Encyclopedia of the Great Plains

David J. Wishart, Editor


Homer Holcomb waves a cape at a Brahma bull, while another clown is thrown at the Colorado State Fair Rodeo in Pueblo, Colorado, between 1920 and 1930.

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Rodeo is distinctive, if not unique, among major American spectator and participant sports because it is based on the working skills of a real occupation, even though the roping and riding that take place in a rodeo arena are far more refined than those that occur during the daily work of a ranch. The origins of rodeo lie in the impromptu competitions that naturally arise among men working cattle from the backs of horses–dares to ride an especially cantankerous bucking horse, bets at a calf branding on who can heel more calves without missing, challenges to be first to rope a herd-quitting steer.

The precursors of modern rodeo can be found in the horse sports and races and the riding and roping exhibitions that occurred at the fiestas of Spanish missions in Mexico and California in the late eighteenth and early nineteenth centuries. In the United States rodeo-like activities coincided with the big cattle drives that followed the Civil War–a broncriding contest between trail-driving crews near Deer Trail, Colorado; steer-roping contests at Pecos, Texas, and Dodge City, Kansas; tryouts for Buffalo Bill Cody's Wild West show at North Platte, Nebraska. The first complete rodeo, in a modern sense, took place at Prescott, Arizona, in 1888, and contestants paid to enter roping and riding contests in which they competed for trophies and cash prizes before an audience of paying spectators. The bestknown American rodeo, Cheyenne Frontier Days, began in 1897. The equally famous Calgary Stampede began in 1912. Many early rodeos were held in pastures, a circle of buggies and automobiles serving as an arena. Bucking horses were held by mounted snubbers while riders saddled them in the open.

Unscrupulous promoters often took advantage of cowboys in the early days of rodeo, but in 1936 a strike by contestants at the big eastern rodeos resulted in the formation of the Cowboys' Turtle Association, the forerunner of today's Professional Rodeo Cowboys Association (based in Colorado Springs). In addition to the hundreds of rodeos sanctioned each year by the association, there are also thousands of so-called amateur rodeos, many of them sanctioned by smaller regional associations. The National Intercollegiate Rodeo Association (which sponsors the national finals at Montana State University in Bozeman), the National High School Rodeo Association (headquartered in Denver), and youth rodeos of various types also sponsor many hundreds of rodeos each year. Rodeo as organized sport also is found in Australia and New Zealand.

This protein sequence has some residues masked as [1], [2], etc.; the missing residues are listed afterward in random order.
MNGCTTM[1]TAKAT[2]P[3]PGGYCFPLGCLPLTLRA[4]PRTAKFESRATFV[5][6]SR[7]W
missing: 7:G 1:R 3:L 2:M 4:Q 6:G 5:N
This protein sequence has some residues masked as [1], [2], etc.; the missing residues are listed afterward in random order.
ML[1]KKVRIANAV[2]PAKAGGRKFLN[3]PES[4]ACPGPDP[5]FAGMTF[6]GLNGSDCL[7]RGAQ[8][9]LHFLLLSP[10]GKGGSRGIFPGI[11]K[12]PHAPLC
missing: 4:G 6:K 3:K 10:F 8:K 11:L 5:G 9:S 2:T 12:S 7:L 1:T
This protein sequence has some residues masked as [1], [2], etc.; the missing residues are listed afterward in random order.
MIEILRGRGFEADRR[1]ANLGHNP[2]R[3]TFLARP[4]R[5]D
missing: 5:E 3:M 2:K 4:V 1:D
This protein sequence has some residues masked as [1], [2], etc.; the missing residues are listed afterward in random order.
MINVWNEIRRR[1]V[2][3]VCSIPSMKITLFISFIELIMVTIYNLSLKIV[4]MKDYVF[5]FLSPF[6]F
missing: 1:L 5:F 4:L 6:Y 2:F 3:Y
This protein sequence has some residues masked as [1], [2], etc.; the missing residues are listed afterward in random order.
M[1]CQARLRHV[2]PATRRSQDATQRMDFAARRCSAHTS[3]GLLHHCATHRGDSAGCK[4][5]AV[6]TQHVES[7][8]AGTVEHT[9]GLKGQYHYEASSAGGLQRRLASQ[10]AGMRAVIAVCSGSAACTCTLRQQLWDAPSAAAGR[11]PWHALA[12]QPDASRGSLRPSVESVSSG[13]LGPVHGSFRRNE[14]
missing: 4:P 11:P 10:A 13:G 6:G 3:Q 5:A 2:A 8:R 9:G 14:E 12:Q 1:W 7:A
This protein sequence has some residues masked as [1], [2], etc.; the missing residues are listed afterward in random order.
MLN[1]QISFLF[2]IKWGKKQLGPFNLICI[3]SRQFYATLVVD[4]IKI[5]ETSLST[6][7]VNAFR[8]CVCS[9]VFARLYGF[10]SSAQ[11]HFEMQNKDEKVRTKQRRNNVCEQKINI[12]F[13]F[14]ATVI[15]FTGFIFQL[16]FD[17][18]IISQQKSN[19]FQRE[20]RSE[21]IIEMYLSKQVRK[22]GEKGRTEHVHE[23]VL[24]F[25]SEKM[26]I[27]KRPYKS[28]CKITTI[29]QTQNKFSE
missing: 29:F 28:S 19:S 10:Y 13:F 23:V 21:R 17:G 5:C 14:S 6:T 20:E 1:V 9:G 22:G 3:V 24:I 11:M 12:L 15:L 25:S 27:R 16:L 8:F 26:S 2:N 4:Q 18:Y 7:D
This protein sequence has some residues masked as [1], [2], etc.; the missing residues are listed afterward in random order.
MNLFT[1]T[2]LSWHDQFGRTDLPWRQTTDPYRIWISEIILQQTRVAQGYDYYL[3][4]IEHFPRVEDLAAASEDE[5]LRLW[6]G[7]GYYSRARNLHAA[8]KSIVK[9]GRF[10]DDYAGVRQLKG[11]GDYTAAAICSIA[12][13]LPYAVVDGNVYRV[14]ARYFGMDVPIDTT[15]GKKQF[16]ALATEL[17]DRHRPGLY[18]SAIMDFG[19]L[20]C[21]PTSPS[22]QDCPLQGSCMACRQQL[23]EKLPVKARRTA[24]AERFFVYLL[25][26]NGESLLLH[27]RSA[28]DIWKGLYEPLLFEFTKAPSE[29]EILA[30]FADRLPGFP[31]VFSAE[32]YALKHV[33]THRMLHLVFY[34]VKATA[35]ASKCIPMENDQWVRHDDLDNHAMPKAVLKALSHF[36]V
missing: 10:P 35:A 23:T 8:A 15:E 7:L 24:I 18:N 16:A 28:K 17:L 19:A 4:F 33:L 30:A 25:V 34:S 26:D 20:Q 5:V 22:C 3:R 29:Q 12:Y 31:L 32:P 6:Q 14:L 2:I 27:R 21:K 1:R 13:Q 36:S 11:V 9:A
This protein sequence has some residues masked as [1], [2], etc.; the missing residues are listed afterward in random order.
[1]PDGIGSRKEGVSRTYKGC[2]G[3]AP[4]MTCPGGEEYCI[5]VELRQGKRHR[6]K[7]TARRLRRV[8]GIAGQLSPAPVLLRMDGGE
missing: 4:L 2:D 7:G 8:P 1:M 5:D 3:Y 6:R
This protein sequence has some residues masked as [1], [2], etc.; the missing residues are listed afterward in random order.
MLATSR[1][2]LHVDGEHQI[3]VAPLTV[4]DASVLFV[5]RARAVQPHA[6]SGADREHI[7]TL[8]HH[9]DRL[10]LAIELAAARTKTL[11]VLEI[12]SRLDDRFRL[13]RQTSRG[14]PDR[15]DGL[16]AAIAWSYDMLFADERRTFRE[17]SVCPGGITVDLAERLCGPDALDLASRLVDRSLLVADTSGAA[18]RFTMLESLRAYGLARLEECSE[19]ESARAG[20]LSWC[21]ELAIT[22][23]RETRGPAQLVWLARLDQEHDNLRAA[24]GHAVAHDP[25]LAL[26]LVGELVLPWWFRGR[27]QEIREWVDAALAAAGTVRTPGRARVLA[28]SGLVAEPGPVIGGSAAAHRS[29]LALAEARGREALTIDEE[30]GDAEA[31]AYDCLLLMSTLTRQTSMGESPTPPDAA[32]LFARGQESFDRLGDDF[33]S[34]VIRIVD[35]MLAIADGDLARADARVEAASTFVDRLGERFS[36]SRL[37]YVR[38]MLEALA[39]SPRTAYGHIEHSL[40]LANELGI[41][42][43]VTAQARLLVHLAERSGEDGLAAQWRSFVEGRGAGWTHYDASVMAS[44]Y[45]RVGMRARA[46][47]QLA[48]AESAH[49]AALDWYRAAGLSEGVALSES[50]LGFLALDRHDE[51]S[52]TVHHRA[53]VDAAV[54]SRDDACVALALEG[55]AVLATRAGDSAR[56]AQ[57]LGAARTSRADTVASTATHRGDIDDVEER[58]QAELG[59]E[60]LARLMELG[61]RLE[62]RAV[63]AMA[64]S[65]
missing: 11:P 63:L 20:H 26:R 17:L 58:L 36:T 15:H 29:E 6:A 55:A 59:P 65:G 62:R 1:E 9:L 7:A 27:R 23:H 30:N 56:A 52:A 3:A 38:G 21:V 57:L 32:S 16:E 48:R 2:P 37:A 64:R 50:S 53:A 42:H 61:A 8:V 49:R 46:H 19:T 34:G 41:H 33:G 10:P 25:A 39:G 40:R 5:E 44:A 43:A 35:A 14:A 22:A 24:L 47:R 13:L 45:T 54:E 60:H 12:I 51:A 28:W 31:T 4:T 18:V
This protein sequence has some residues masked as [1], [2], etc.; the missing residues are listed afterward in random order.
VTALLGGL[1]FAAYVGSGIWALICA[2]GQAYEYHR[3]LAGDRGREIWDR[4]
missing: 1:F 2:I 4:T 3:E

Although early-day rodeos often had a dozen or more contest events for both men and women contestants, a contemporary rodeo has seven standard events for men and a cloverleaf barrel race for women. Rodeos generally begin with quasi-patriotic ceremonies that include a grand entry of riders led by the American flag. The first contest event is bareback bronc riding, in which the contestant holds onto the handle of a leather rigging cinched around a horse confined in a narrow bucking chute. To qualify, the rider must spur the horse above the point of the shoulders on the first jump out of the chute, ride for eight seconds, and not touch either himself or the horse with his free hand. Two judges score both the rider and the animal a maximum of 25 points each for a possible total of 100 points. The same rules also apply to saddle bronc riding, during which the contestant rides in a standard saddle whose design has been approved by the Professional Rodeo Cowboys Association holding onto a buck rein attached to a halter. Bull riding, the last of the rough stock events, has similar rules, except that the rider holds onto a flat-plaited loose rope and is not required to spur the animal out of the chute.